“Modular units have specific requirements in terms of their sub-structures and external works designs - particularly in the case of sites with gradients and surface water management requirements, which would not be considered ‘the norm’ for standard residential units.”
Dave Sheridan, Executive Chairman of specialist housing manufacturer ilke Homes, added: “Offsite modular manufacturing’s time has finally come. The traditional construction industry is in desperate need for modernisation and we must do everything we can to pull it into the 21st century.
“Modular can be the pole that brings balance back to the industry, creating new homes, new jobs and new investment opportunities
“With greater collaboration between government bodies, housing associations and private companies, house building in the UK can get the jolt of energy it needs to ramp up supply and deliver high-quality homes to everyone. Whether they’re a first-time buyer or a family needing social housing, the pace at which we can deliver offsite manufactured homes means that housing shortages could become a thing of the past.”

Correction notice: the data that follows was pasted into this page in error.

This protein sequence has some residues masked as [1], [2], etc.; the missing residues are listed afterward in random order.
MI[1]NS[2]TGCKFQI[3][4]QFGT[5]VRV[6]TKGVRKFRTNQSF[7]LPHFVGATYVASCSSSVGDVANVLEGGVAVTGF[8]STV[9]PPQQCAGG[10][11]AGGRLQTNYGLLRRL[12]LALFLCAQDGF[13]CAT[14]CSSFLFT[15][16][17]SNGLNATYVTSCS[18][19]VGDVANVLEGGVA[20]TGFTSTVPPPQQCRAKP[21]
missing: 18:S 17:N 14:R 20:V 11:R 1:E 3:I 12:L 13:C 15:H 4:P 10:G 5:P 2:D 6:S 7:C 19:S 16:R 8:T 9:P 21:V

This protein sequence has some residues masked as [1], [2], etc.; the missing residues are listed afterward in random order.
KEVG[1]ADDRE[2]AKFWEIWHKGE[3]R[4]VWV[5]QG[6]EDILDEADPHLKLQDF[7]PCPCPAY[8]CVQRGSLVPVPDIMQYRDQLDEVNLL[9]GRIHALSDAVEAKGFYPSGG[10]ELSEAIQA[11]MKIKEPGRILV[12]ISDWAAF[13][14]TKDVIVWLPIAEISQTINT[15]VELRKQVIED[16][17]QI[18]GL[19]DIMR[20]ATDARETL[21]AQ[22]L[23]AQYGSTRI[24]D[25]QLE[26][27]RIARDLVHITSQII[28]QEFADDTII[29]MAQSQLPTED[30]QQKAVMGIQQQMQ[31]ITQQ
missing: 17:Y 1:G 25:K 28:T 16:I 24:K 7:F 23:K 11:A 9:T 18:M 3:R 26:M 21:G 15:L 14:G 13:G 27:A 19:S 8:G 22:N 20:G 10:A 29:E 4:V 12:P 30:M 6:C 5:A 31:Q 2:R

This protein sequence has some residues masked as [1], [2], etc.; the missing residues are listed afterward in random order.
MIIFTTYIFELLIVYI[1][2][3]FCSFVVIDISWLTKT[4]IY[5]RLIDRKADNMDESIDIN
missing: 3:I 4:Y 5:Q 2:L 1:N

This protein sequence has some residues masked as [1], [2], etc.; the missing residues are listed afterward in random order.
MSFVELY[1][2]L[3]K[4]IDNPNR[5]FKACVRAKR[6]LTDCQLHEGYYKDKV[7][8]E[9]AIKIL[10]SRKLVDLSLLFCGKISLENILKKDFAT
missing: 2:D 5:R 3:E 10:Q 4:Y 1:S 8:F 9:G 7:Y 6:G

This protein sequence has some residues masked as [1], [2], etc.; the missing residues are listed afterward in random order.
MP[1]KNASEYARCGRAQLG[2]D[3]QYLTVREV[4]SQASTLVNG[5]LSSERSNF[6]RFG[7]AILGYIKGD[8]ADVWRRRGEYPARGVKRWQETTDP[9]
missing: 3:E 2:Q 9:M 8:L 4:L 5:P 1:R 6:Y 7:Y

Although modular homes are a relatively new product, technology is quickly making the process easier. But in an industry that’s traditionally been seen as slow to adapt – can construction keep up?
Oakes continued: “In short, yes. Undoubtedly the technology is already here – and more is developing every day. In the past, there have been question marks over the build quality and durability of modular type systems. However, with increased product innovation also comes greater flexibility and some of the products now available on the market are fantastic.